THE INSPECTOR GENERAL
SOCIAL SECURITY ADMINISTRATION
ON THE IMPACT ON THE
SOCIAL SECURITY ADMINISTRATION'S
PROGRAMS WHEN AUXILIARY
BENEFICIARIES DO NOT HAVE THEIR
OWN SOCIAL SECURITY NUMBERS
By conducting independent and objective audits, evaluations and investigations, we inspire public confidence in the integrity and security of SSA's programs and operations and protect them against fraud, waste and abuse. We provide timely, useful and reliable information and advice to Administration officials, Congress and the public.
The Inspector General Act created independent audit and investigative units, called the Office of Inspector General (OIG). The mission of the OIG, as spelled out in the Act, is to:
Conduct and supervise independent and objective audits and investigations
relating to agency programs and operations.
Promote economy, effectiveness, and efficiency within the agency.
Prevent and detect fraud, waste, and abuse in agency programs and operations.
Review and make recommendations regarding existing and proposed legislation and regulations relating to agency programs and operations.
Keep the agency head and the Congress fully and currently informed of problems in agency programs and operations.
To ensure objectivity, the IG Act empowers the IG with:
Independence to determine what reviews to perform.
Access to all information necessary for the reviews.
Authority to publish findings and recommendations based on the reviews.
We strive for continual improvement in SSA's programs, operations and management by proactively seeking new ways to prevent and deter fraud, waste and abuse. We commit to integrity and excellence by supporting an environment that provides a valuable public service while encouraging employee development and retention and fostering diversity and innovation.
Date: March 14, 2008
To: The Commissioner
From: Inspector General
Subject: Follow-up on the Impact on the Social Security Administration's Programs
When Auxiliary Beneficiaries Do Not Have Their Own Social Security Numbers
Our objective was to determine whether the Social Security Administration (SSA) implemented the recommendations in our September 2002 report, Impact on the Social Security Administration's Programs When Auxiliary Beneficiaries Do Not Have Their Own Social Security Numbers (A-01-02-22006).
Auxiliary beneficiaries are children, widows, spouses, and parents who receive Old-Age, Survivors and Disability Insurance (OASDI) benefits based on another wage earner's Social Security record. As such, the primary wage earner's Social Security number (SSN) not the auxiliary beneficiary's SSN is used to track the auxiliary beneficiary's benefit payments on the Master Beneficiary Record (MBR). SSA commonly refers to the auxiliary beneficiary's SSN as the Beneficiary's Own Account Number (BOAN). As of December 2007, SSA had paid benefits to over 49 million OASDI beneficiaries and over 11 million of these individuals were auxiliary beneficiaries.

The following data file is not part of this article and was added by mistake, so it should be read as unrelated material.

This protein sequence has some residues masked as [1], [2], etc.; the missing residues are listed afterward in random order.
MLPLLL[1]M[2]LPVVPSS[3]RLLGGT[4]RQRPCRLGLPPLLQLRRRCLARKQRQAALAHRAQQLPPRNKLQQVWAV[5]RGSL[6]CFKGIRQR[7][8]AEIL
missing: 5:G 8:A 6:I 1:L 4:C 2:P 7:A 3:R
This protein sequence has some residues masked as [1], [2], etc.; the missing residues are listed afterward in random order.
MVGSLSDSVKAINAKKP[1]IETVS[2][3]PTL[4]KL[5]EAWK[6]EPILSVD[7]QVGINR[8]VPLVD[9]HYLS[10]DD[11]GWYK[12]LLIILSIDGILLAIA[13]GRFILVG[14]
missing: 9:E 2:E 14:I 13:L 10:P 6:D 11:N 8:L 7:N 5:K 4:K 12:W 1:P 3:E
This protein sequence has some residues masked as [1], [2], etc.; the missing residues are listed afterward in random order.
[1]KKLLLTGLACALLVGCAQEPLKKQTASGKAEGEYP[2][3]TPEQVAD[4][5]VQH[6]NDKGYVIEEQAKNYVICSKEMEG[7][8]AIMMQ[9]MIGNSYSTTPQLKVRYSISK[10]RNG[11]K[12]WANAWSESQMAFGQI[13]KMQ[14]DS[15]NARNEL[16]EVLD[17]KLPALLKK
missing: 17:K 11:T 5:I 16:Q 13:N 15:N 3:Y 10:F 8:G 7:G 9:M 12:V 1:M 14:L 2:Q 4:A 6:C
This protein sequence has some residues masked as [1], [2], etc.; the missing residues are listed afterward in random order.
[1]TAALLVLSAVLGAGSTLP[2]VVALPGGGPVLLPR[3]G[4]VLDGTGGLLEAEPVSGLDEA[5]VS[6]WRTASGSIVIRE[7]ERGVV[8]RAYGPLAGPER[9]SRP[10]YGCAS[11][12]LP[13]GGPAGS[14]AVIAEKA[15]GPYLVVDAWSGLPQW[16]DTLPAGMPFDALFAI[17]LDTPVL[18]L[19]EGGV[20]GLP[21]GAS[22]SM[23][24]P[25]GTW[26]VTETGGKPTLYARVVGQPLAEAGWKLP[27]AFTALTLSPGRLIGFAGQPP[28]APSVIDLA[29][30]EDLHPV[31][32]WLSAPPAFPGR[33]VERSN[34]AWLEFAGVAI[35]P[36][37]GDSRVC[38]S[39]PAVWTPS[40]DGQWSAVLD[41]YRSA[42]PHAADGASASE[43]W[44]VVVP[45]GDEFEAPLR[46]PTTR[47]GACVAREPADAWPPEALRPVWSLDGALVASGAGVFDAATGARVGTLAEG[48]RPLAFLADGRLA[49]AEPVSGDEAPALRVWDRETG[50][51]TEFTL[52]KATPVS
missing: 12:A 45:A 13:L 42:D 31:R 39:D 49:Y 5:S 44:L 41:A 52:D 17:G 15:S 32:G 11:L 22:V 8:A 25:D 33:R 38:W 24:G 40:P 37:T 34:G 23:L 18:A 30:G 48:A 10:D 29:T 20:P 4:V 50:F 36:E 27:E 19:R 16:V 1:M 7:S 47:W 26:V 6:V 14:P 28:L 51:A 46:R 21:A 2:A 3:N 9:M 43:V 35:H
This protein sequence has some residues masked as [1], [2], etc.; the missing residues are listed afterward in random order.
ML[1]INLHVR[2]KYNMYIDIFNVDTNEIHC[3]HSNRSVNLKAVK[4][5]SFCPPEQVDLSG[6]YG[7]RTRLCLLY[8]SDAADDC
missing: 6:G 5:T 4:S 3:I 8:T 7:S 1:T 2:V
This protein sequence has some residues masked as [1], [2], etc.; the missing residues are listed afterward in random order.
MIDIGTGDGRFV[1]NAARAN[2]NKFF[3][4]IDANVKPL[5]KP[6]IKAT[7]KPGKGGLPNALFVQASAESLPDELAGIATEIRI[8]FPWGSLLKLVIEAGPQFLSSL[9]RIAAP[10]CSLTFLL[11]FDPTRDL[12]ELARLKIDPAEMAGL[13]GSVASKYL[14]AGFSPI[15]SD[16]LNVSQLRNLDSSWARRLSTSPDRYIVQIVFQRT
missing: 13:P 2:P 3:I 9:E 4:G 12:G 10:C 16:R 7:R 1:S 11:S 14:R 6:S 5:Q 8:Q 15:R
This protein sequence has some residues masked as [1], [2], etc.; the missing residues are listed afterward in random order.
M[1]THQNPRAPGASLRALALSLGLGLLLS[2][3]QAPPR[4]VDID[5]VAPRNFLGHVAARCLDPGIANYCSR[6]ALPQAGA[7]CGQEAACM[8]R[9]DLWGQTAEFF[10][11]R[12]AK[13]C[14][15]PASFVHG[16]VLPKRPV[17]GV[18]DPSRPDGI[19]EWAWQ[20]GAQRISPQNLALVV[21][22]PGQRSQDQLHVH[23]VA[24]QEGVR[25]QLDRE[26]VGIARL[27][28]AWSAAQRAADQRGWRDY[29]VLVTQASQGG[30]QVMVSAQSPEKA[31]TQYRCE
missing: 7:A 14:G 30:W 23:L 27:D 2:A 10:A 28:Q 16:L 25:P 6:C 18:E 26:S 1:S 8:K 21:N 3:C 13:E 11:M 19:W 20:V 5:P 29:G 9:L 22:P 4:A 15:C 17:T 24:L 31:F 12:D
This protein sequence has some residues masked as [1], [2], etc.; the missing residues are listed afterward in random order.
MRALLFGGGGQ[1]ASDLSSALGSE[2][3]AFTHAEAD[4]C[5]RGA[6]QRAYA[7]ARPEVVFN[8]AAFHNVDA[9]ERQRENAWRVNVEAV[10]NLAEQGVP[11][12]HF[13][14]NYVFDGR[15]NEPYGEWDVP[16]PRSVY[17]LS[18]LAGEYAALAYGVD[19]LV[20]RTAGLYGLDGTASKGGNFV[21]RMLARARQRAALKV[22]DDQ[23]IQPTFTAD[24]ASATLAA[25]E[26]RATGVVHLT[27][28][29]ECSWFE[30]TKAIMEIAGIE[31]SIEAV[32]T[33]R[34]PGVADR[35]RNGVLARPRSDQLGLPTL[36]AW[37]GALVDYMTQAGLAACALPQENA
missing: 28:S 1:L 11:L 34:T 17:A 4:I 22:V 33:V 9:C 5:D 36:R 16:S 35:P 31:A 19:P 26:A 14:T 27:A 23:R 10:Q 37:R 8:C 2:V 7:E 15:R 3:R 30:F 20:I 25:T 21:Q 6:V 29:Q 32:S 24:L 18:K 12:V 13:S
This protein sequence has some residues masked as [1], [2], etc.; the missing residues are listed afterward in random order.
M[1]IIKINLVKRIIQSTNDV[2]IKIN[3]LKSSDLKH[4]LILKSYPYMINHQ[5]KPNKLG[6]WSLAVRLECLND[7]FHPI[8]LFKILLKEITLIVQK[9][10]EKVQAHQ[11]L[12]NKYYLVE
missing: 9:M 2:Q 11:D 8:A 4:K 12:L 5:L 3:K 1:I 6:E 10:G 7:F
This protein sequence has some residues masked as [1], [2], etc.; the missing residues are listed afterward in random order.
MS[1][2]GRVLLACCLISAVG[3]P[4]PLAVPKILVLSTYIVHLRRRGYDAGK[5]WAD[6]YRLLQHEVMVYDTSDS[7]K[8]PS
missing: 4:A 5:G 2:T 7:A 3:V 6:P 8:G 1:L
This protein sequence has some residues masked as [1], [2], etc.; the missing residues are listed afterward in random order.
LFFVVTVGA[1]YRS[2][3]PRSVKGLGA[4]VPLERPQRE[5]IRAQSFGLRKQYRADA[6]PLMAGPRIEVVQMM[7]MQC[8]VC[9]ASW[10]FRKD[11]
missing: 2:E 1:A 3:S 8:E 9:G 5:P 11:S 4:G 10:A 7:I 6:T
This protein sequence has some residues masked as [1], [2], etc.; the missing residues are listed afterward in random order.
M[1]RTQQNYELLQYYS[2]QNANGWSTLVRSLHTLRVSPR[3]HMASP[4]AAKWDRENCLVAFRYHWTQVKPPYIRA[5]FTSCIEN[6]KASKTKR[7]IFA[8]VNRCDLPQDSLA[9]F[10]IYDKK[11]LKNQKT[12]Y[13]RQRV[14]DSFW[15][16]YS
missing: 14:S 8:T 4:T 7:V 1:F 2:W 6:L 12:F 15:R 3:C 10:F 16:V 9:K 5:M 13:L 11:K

In November 1988, Public Law Number (Pub. L. No.) 100-647 § 8009 amended
the Social Security Act to require that an individual first entitled to Social
Security benefits June 1, 1989 or later present satisfactory proof of an SSN
before receiving any Social Security benefits.
To comply with this law, SSA established the missing BOAN alert process to detect when an auxiliary beneficiary's SSN is missing on the MBR. Additionally, in Calendar Year 2007, SSA implemented a system enhancement (as part of its Medicare Modernization Act Project) to put SSNs on the auxiliary records.
SSA uses SSNs to control information that can affect a person's entitlement to benefits under the OASDI and/or Supplemental Security Income (SSI) programs. For example, death reports and SSI records are associated with the SSNs of the individuals to whom the information pertains. To ensure payment accuracy, SSA routinely matches this information to information on the MBR. Therefore, when the auxiliary beneficiaries' SSNs do not appear on the MBR, the value of the Agency's data matches to determine eligibility and payment amount is diminished.
In our September 2002 report, we determined that SSA's ability to ensure payment accuracy in both the OASDI and SSI programs was impacted when auxiliary beneficiaries did not have their own SSNs on the primary wage earner's MBR. Specifically, our audit identified 126,471 auxiliary beneficiaries receiving benefits as of August 2001 whose SSNs were missing from the MBR, and we quantified approximately $8.9 million in improper payments.
SSA generally agreed with three of the four recommendations in our prior report. However, the Agency did not agree with our recommendation to modify its missing BOAN alert process to include auxiliary beneficiaries who became entitled to benefits before June 1989. (See Appendix B for more information on the recommendations in our prior report and Appendix C for our scope and methodology for this report.)
RESULTS OF REVIEW
SSA implemented two of the three recommendations it agreed to in our prior report. In addition, the Agency made an effort to implement our recommendation to add the SSNs to the MBRs of all auxiliary beneficiaries currently receiving benefit payments. However, we still identified 63,134 auxiliary beneficiaries without an SSN on the MBR, and we quantified about $7.6 million in improper payments.
These dollars consist of
$7.5 million in OASDI benefits improperly paid due to the deaths of auxiliary beneficiaries; and
$89,938 in incorrect SSI payments because the appropriate amount of the auxiliary beneficiaries' OASDI benefits was not recognized as income when their SSI payments were calculated.
About 96 percent of the auxiliary beneficiaries in these cases were first entitled to benefits before June 1989. Therefore, although the Social Security Act only requires SSA to obtain satisfactory proof of SSNs from individuals first entitled to benefits June 1989 or later, it is beneficial in terms of preventing improper payments to include all beneficiaries regardless of when they became entitled to benefits.
IDENTIFICATION OF DECEASED AUXILIARY BENEFICIARIES